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Budding Researchers Impress at Research Expo's First Undergraduate Capstone Competition


For the first time, NYU Tandon School of Engineering's Research Expo featured a competition open to all undergraduate students participating in senior design or capstone courses. Students had the opportunity to impress judges with a five-minute elevator pitch on their project, along with a brief video presentation — and they did not disappoint.

Associate Professor Jin K. Montclare explained, “The purpose of the competition was to highlight our students’ abilities to innovate and make a tangible difference to society through their design or capstone projects as part of their courses, and provide them recognition for their hard earned work. We also provided them prizes to help them bring their prototypes to reality (through funds and resources) and possibly launch their own start-ups.” Prizes for the winning projects included $5,000, $3,000 and $1,000 for the first, second, and third place respectively. Winners also received interview spots for NYU’s Summer Launchpad program, as well as expert assistance to patent their work.

Associate Professor Jin Montclare (left) with first place winner Matthew Conto

Associate Professor Jin Montclare (left) with first place winner Matthew Conto

Matthew Conto’s (Integrated Digital Media, Class of 2016) project “Urbanomino” (Urban + Dominoes) secured first place; the project explores how a city building game might function when different sets of people, like businesses and developers, have a stake in shaping their city. The game uses a voting system to introduce an element of organic unpredictability in the growth of a modern urban economy. Conto was inspired by his love for the game SimCity, although he observed that the game was not a democracy but rather a dictatorship. “Urbanomino explores the role of a modern urban planning committee and how cities are shaped not by dictators but by many other people trying to envision what they want in their city,” Conto explained. 

Jin Montclare flanked by second place winners, Devorah Weisel (left) and Meshal Alhathal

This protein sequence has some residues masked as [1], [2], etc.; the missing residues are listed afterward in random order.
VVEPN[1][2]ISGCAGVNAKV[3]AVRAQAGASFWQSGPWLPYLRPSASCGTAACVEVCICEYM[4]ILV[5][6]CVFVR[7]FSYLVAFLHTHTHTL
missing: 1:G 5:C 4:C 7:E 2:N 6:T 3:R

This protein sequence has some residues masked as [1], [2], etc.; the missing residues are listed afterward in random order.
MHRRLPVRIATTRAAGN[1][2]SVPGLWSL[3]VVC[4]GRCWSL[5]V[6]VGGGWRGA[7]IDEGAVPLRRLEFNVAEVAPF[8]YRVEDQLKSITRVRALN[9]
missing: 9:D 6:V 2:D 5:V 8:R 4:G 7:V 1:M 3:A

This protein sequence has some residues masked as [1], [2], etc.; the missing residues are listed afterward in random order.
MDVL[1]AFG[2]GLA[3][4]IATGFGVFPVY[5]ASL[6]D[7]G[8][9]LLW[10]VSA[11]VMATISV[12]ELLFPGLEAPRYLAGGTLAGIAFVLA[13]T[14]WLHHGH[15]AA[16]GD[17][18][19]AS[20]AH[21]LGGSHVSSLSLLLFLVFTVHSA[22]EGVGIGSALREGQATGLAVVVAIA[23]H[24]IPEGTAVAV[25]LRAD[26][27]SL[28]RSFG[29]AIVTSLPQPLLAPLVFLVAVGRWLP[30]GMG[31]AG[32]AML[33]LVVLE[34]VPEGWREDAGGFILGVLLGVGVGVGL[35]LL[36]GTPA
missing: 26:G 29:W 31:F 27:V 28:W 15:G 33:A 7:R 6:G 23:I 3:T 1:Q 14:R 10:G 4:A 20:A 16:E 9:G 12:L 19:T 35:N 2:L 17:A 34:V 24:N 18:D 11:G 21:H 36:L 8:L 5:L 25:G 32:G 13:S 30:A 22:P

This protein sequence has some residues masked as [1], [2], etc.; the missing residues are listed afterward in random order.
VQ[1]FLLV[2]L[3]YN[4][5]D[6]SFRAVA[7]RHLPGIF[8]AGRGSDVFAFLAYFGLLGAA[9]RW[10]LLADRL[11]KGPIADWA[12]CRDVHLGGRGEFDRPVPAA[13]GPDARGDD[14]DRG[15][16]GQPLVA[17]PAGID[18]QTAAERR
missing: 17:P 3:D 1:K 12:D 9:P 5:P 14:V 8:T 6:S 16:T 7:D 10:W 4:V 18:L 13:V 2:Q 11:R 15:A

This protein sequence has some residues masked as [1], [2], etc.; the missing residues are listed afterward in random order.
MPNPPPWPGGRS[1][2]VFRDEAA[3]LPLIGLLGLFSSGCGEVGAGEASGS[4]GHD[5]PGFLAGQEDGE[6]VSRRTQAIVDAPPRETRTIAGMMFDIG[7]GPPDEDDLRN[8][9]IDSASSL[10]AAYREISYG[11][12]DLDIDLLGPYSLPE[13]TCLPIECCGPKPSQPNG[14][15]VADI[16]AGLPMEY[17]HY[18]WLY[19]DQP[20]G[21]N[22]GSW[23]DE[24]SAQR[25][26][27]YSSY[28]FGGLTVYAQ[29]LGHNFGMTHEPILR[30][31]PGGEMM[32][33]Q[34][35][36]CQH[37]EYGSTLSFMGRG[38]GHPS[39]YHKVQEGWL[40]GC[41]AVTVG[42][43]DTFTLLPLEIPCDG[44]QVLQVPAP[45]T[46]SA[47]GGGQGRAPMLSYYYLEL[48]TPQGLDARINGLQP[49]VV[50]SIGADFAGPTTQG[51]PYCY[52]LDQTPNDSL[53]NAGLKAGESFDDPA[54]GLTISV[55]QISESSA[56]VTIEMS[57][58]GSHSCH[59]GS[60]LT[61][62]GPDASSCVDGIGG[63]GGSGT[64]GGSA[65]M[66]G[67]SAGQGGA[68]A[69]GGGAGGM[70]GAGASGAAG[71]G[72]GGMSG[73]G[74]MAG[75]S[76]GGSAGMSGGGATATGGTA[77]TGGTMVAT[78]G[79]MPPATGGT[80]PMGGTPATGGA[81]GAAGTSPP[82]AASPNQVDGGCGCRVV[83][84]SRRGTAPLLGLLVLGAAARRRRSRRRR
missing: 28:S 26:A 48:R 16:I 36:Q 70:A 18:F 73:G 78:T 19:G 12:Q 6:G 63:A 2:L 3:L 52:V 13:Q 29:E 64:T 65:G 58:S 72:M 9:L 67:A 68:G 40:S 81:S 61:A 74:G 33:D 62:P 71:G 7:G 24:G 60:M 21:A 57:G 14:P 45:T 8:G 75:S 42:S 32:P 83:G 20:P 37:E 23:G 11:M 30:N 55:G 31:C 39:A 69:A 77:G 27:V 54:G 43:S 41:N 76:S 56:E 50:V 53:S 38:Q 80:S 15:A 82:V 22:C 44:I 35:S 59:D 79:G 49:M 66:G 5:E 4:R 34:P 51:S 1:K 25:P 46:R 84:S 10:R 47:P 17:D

Associate Professor Jin Montclare flanked by second place winners, Devorah Shira (left) and Meshal Alhathal

Project “MEG” by Meshal Alhathal (Electrical Engineering, Class of 2016) and Devorah Shira (Electrical and Computer Engineering, Class of 2017) won second place. A device that monitors physical exercises for in-home and clinic usage, MEG offers automated physical therapy sessions while maintaining their accuracy. The device will be helpful to Lymphedema patients, elderly, rehabilitation centers, and diabetics to guide them do in-home sessions correctly and be verified by their doctors, nurses, or physical therapists. Alhathal stated, “Being in the Capstone  Competition truly showed me that my research will go beyond lab experiments to help people that need in-home physical therapy to improve the quality of life. With medical, entrepreneurial, and engineering collaboration, this is what makes my research experience at NYU Tandon unique.”

Third place winners,

Third place winners (left to right): Avitosh Totaram, Shawon Rabidas, Steven Zeltmann, and William Peng with Associate Professor Jin Montclare (not pictured Sandy Shen and Matthew Lemanski)

Third place was secured by seniors Steven Zeltmann, Sandy Shen, Matthew Lemanski, Shawon Rabidas, Avitosh Totaram, and William Peng, for their additive and embedded manufacturing project “3DeltaWorks.” Inspired by a seminar on advanced additive manufacturing techniques, the team combined a 3D printer with a pick and place robot to streamline the process of creating functional parts. Currently, the process for manufacturing sensor-embedded devices can only be carried out by a specialized assembly line with multiple workstations for the printing and embedding steps. 3DeltaWorks addresses this challenge by combining an extruder nozzle and robotic actuators on a single printhead, shrinking all of the assembly lines into one lean, compact manufacturing robot. Zeltmann commented, “Viewers who were already familiar with 3D printing technology were surprised when we held up a sample printed part built by our machine, a cylinder with a mechanical component (a captive nut) firmly embedded inside. They would always invariably ask us in some form how we did that.” 


Lathika Chandra Mouli
New York University Shanghai
B.S. in Electrical Engineering, Class of 2017